There is ongoing controversy over whether mucosal hyperproliferation is involved in colorectal carcinogenesis. The hypothesis that was originally offered to explain the transition from normal mucosa to a benign epithelial neoplasm in which the tumor cells form glands or gland-like structures used a three stage process. At stage I, the proliferative compartment of the colorectal crypt, which is usually confined to the lower one-third of the crypt, extends upward and envelops the entire crypt. At stage II, the maximum of the proliferative compartment shifts to the upper portion of the crypt, and, at stage III, the total number of replicating cells in the crypt rises, leading to mucosal hyperproliferation and subsequently -- due to the influence of co-factors -- to a tumor. However, in patients with sporadic colorectal cancer, findings are debatable, and the scientific literature is divided into reports supporting or contesting the importance of the stage III defect for adenoma and carcinoma formation.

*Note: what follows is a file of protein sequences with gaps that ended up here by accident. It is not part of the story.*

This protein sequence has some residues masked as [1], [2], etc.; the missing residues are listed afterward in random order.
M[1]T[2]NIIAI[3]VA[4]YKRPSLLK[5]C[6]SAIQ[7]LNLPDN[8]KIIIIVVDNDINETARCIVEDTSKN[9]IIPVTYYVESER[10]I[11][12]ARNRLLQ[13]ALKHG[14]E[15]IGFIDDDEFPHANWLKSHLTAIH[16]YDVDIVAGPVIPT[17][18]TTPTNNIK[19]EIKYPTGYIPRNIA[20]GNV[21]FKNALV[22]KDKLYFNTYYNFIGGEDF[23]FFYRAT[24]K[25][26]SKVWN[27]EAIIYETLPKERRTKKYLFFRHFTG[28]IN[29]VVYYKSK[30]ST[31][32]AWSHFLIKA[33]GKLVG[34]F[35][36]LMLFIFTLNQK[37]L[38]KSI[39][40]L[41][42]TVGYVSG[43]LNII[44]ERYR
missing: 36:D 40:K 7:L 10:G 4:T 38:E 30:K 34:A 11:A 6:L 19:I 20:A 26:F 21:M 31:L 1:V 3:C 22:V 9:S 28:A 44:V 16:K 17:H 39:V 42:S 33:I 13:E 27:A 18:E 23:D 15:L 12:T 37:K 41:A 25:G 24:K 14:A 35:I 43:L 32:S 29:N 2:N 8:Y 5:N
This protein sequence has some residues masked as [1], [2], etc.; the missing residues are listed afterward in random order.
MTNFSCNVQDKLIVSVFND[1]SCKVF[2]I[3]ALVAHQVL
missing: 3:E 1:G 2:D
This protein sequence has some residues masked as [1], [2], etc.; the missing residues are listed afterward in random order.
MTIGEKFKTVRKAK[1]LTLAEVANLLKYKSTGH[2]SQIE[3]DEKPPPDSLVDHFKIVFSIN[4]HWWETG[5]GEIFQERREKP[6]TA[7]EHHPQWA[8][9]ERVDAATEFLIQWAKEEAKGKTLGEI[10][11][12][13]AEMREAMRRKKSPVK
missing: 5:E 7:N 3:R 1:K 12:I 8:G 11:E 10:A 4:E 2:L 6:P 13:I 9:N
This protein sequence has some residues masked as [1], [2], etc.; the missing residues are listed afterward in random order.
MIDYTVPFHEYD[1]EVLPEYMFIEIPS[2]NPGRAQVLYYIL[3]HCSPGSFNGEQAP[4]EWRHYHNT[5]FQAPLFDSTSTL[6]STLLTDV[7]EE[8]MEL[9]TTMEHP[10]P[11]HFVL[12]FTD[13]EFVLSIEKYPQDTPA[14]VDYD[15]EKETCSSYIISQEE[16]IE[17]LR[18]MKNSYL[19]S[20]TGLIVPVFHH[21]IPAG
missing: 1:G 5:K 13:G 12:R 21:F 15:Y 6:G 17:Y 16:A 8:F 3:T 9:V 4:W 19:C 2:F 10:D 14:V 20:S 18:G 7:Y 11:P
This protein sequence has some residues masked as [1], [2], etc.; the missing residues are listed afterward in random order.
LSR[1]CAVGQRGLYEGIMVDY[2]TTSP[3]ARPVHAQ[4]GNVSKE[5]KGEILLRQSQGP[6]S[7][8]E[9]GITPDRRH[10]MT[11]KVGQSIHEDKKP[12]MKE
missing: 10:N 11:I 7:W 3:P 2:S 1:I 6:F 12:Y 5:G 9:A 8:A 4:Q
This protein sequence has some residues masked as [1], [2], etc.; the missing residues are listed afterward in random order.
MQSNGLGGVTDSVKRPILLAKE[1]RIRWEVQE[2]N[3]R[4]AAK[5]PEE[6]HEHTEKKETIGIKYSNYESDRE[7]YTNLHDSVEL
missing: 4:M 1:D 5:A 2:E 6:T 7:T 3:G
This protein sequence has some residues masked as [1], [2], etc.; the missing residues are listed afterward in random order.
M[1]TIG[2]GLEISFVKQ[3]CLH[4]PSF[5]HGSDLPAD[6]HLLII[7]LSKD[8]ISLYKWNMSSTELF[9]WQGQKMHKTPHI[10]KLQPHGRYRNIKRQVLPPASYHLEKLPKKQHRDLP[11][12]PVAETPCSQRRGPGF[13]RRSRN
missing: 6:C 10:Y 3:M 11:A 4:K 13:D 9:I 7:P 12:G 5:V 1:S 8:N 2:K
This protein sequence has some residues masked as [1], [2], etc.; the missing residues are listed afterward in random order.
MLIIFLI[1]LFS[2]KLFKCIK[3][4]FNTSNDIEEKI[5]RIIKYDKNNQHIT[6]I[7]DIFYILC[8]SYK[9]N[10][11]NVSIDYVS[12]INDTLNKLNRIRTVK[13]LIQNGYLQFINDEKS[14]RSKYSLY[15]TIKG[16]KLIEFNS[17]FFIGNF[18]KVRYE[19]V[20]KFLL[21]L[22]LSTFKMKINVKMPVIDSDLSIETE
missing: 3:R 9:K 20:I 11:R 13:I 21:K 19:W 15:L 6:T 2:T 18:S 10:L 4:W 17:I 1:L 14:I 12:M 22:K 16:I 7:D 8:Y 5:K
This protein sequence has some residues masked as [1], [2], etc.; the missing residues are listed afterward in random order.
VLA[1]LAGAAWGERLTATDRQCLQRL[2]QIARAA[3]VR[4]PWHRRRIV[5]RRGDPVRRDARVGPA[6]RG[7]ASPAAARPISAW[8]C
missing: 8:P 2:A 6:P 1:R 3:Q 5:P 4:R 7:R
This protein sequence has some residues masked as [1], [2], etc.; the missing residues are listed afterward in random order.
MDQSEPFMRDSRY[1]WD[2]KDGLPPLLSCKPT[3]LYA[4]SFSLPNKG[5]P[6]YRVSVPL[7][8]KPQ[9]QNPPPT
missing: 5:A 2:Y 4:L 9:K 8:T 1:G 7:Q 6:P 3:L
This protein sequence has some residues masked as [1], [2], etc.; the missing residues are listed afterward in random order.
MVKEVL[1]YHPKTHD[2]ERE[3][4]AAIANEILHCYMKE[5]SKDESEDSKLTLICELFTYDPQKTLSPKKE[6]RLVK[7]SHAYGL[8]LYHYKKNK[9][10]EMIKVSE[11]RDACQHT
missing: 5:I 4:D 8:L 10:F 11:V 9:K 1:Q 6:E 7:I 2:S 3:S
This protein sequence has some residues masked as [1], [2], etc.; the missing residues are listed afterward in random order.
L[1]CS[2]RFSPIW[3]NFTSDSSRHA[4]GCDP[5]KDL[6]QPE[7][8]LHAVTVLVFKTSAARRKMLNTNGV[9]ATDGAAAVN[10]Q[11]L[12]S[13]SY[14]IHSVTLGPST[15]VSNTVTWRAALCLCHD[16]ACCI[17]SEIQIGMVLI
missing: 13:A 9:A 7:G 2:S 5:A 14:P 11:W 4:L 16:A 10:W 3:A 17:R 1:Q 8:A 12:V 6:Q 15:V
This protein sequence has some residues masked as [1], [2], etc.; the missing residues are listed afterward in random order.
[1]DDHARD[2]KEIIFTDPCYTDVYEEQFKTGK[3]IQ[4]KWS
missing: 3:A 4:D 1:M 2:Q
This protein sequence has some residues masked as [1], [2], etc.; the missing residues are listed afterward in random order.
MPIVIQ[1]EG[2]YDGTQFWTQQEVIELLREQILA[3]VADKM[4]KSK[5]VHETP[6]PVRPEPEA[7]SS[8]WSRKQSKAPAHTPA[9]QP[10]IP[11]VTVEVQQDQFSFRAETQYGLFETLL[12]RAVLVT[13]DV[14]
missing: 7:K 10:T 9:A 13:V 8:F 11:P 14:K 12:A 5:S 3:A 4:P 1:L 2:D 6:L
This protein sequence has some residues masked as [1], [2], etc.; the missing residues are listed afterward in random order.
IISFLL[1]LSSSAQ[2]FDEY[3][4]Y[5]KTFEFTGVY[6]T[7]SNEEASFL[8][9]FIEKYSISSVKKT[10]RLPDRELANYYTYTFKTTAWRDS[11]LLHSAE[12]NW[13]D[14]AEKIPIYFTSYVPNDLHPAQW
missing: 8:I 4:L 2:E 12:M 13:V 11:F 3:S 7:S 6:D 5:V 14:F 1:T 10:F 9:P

One possible explanation for this discrepancy in patients with sporadic colorectal cancer might be found in the techniques used to evaluate mucosal proliferation. Most of these methods are applied in vitro and are cytostatic, i.e., providing an estimate of only the fraction of proliferating cells in a particular phase of the cell cycle at a given moment. This information can be misleading, since it uses no measure of time (length of the cell cycle). The duration of the cell cy
Contact: Donna Krupa
American Physiological Society